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Facilitating Cooperation During Times Of Chaos: Spontaneous Orders And Muddling Through In Malinau District, Indonesia

Eva Wollenberg, Center for International Forestry Research (CIFOR)
Ramses Iwan, Center for International Forestry Research (CIFOR)
Godwin Limberg, Center for International Forestry Research (CIFOR)
Moira Moeliono, Center for International Forestry Research (CIFOR)
Steve Rhee, Center for International Forestry Research (CIFOR)
Made Sudana, Center for International Forestry Research (CIFOR)


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Adaptive management has become increasingly common where natural resource managers face complex and uncertain conditions. The collaboration required among managers and others to do adaptive management, however, is not always easy to achieve. We describe efforts to work with villagers and government officials in Malinau, East Kalimantan Indonesia, where a weak, uncertain institutional setting and complex shifting political landscape made formal cooperation among these groups for forest management problematic. Through successive trials, the team learned instead to work with and enhance a “spontaneous order” of cooperation using four tactics: (1) continuous physical presence, (2) regular contact with the people who advised and were close to major decision makers, (3) maintenance of multiple programs to fit the needs of different interest groups, and (4) hyperflexibility in resource allocation and schedules.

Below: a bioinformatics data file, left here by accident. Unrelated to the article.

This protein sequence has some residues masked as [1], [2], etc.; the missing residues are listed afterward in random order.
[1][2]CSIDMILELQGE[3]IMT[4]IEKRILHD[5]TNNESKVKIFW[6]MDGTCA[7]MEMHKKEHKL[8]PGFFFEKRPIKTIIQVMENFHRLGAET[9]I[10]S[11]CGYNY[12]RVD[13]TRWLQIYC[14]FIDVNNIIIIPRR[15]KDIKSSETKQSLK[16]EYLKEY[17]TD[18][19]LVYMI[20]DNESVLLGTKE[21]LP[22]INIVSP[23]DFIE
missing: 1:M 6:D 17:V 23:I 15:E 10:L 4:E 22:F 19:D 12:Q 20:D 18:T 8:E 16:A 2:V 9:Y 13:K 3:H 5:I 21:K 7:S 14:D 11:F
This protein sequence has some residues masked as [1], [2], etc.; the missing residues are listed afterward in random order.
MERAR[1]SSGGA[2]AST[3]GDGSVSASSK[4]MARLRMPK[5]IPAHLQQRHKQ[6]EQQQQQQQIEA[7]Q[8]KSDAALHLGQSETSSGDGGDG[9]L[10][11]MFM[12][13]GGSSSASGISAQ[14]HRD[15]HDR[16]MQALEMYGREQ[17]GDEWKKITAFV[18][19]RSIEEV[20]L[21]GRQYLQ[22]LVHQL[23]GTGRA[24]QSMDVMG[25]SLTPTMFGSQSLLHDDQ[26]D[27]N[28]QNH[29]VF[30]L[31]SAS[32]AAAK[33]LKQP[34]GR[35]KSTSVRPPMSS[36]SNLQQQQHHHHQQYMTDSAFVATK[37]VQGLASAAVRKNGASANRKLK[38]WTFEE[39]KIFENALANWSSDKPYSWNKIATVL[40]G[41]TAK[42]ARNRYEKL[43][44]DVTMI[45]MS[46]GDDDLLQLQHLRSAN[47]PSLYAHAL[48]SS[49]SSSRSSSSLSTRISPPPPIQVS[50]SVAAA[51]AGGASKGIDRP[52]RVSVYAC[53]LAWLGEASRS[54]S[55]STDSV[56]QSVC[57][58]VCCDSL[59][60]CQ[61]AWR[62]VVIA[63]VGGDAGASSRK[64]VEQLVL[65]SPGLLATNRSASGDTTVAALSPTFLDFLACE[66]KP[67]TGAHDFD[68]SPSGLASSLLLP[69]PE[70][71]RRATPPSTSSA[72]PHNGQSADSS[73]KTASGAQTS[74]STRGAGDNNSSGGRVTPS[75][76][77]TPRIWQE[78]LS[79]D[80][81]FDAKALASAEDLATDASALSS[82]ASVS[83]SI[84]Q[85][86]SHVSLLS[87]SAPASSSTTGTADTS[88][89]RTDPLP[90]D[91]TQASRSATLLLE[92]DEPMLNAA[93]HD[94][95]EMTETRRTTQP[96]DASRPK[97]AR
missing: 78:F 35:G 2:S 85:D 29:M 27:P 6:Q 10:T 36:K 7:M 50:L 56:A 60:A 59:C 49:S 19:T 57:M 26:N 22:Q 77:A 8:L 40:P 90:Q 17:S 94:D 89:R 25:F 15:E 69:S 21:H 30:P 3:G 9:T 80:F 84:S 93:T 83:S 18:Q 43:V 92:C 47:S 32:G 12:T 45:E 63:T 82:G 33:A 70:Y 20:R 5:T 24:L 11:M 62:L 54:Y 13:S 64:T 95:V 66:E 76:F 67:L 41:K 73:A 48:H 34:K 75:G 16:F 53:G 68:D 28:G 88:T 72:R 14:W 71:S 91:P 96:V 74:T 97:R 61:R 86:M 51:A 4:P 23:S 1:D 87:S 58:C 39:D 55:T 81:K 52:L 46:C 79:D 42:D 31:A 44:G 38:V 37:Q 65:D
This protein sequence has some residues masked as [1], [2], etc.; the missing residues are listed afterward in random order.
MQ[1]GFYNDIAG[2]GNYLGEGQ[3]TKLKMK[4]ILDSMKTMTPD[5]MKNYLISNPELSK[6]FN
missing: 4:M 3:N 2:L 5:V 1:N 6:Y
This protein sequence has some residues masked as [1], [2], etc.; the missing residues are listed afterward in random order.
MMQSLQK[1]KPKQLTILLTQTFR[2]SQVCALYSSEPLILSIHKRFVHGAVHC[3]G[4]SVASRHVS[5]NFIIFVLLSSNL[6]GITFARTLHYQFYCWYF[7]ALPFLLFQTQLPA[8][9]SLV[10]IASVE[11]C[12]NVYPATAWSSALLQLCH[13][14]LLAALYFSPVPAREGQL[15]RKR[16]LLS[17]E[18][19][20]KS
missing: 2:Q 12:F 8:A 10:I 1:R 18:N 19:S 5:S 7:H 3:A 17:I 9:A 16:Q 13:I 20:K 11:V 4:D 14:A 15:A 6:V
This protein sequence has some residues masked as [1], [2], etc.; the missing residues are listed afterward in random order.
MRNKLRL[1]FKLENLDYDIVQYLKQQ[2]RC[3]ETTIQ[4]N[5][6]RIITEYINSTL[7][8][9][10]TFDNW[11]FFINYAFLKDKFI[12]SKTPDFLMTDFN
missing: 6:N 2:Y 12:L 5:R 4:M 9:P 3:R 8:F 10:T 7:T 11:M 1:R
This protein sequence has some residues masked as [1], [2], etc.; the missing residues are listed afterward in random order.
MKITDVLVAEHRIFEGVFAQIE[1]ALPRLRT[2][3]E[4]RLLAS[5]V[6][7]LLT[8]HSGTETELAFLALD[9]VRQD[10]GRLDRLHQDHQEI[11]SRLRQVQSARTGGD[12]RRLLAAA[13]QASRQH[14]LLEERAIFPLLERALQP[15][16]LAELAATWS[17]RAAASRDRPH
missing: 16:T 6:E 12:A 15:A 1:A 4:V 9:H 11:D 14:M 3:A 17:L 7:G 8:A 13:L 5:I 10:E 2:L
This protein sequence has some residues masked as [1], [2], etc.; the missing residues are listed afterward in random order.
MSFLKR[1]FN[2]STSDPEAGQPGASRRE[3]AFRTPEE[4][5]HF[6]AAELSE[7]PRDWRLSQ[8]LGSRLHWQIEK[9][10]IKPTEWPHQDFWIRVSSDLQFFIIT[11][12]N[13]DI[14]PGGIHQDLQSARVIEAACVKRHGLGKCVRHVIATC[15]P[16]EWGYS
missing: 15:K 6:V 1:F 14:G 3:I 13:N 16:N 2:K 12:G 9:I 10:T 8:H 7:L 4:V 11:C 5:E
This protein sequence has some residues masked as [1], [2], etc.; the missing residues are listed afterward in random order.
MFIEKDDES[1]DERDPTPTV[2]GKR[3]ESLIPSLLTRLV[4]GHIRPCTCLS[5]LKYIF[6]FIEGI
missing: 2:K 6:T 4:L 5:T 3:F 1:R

Key words

Key words: adaptive collaborative management; Borneo; chaos; Kalimantan; spontaneous cooperation.

Copyright © 2007 by the author(s). Published here under license by The Resilience Alliance. This article is under a Creative Commons Attribution 4.0 International License. You may share and adapt the work provided the original author and source are credited, you indicate whether any changes were made, and you include a link to the license.

Ecology and Society. ISSN: 1708-3087